The governments of Armenia and Russia have signed an agreement on “technical and financial cooperation” in building a new energy unit at Armenia’s aging nuclear power plant set to be decommissioned in several years.
Before signing the document with Armenia’s Energy and Natural Resources Minister Armen Movsisian in Yerevan on Friday, the head of Russia’s Federal Agency on Atomic Energy (Rosatom) Sergey Kiriyenko told the media that Russia may cover up to a fifth of the cost of construction in Metsamor estimated at between $5-$7.2 billion.
Yerevan has been under pressure from the United States and the European Union to shut down the Soviet-era plant built in the 1970s, which currently provides about 40 percent of Armenia’s electricity.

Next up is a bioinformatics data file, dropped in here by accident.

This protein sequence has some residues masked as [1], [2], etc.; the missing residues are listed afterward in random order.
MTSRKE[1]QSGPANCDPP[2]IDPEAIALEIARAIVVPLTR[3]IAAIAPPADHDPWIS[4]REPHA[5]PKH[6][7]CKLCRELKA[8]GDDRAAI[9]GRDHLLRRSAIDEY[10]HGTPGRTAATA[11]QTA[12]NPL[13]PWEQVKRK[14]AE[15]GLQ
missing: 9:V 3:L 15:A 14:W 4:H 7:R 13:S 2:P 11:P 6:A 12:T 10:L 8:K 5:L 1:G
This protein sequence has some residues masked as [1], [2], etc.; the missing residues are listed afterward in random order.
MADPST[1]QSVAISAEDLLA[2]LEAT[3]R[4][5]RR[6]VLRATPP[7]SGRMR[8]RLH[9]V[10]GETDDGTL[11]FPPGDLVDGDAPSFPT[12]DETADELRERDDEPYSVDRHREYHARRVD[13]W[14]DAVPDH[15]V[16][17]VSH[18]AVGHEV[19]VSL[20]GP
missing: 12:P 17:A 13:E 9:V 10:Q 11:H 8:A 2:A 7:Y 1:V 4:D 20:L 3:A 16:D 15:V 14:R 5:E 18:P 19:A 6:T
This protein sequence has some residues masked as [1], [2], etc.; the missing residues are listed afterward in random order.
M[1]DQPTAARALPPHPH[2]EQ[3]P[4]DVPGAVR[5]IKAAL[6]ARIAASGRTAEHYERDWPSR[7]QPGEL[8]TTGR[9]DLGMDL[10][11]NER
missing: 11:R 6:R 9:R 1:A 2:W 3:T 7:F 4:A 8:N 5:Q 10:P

Under the intergovernmental agreement signed with Russia, the construction of a new energy unit with a capacity of 1,060 Megawatts in Metsamor is scheduled to begin in 2012. However, the Armenian government has not yet indicated the sources of financing for the new facility.
Movsisian said the issue of funding will become clear after investor biddings and the project may also attract investors from the United States, Europe or Japan.
“We will perhaps receive the bids in some two or three months, after announcing the tender. There is quite a great interest,” said the Armenian minister.
An Armenian-Russian closed joint-stock company was set up late last year with the aim of building the new nuclear power plant in Armenia. Warley Parsons, an Australia-based international consortium, will manage the construction project.
The Armenian government indicated last week that the decommissioning of the Metsamor plant due in 2016-2017 may be delayed by several years.